I love the aesthetic created during the arts and crafts movement in the 1900's. They say that the movement was an expression of rebellion against the impending industrial onslaught. It advocated truth to materials, traditional craftsmanship and economic reform. It's also been noted that today's renewal in the arts and crafts is a similar means of protesting the electronic age.
I particularly love William Morris and have sourced (with all of the dtermination of Dog the Bounty Hunter) a few fabrics based on his designs to use in my home decorating projects.
When I saw Kelmscott in the Winter issue of Twist Collective and then noted its ties to the William Morris aesthetic - I was instantly in love. Now normally, I would source the prescribed yarn for such a beloved project (aren't they all?) as detailed exactly by the pattern. This time I had a yarn in stash that profiled perfectly for conscription. Said yarn was 10 skeins of Naturally Sensation in a pale lilac shade. It was a perfect substitute based on the following criterion:
- It was made of the correct fibre content - in this case a 70/30 merino/angora blend.
- It was of a colour and shade that worked for this project - a subdued whisper lilac.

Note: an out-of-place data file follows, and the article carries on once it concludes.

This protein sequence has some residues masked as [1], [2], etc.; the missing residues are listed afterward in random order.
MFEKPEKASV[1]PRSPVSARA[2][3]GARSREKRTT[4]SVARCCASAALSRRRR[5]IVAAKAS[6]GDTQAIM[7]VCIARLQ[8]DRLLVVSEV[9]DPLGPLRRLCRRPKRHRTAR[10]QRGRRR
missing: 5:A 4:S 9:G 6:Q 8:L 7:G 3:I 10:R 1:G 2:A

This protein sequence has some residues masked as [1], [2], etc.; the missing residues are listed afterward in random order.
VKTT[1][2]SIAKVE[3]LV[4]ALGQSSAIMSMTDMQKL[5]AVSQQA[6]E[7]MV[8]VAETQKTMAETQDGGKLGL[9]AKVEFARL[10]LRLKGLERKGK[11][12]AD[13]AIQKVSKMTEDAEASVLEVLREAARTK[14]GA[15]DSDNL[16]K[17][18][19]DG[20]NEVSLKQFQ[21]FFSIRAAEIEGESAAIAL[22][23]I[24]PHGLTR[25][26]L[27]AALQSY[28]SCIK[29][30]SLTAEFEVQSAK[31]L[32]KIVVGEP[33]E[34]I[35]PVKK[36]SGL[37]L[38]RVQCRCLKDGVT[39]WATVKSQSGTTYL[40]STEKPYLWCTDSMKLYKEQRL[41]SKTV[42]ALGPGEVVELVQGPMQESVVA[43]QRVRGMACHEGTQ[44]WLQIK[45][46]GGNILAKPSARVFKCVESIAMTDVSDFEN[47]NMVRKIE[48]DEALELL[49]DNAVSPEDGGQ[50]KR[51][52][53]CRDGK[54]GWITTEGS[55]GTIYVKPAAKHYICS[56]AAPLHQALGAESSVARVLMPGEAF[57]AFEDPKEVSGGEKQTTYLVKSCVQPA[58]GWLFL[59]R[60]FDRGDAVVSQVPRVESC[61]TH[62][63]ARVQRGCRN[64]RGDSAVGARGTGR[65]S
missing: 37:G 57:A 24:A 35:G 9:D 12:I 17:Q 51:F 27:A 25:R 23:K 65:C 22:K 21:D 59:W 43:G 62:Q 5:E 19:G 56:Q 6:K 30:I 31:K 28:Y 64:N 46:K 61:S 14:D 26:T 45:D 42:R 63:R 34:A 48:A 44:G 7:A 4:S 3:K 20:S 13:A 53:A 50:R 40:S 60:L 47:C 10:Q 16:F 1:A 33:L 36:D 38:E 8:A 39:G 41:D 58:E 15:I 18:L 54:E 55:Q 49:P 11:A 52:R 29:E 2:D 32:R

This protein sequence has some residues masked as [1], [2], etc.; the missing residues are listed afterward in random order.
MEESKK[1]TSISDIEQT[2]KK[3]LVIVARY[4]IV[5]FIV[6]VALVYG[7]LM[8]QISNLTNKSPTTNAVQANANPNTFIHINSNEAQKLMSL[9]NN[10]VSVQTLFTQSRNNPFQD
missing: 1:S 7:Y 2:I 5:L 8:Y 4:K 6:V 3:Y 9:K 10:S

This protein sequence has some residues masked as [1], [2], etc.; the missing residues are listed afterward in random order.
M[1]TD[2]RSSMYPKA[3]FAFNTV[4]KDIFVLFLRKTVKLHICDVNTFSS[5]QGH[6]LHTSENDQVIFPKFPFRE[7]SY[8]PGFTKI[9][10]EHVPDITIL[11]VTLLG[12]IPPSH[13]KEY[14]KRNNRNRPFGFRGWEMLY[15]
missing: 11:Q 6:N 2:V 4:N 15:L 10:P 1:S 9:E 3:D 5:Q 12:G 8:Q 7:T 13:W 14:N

- I had in stash the perfect quantity - no more, no less (here's where I often come off the rails but not this time).
- Most importantly - I had not emotionally connected this yarn to a specific project. Feral yarns that don't have "project homes" are best for deploying on the fly. If I have purchased a yarn with a project in mind - it's often impossible for me to admit defeat and direct the intended yarn to another purpose.
Kelmscott and Sensations seem to be a match made in heaven! Gauge is perfect, the pattern is humming along and best of all, I'm not haunted with images of what "might have been".
Then - the latest issue of Knit Scene arrives with a smashing wrap cardi by one of my favourite designers in...you guessed it - Naturally Sensations, lilac. I love Connie's work, I love the design here and as luck would have it, the required number of skeins matches exactly what I had in stash.
I'm holding tough and forging on with Kelmscott but darn it all - does this mean I have to buy it again?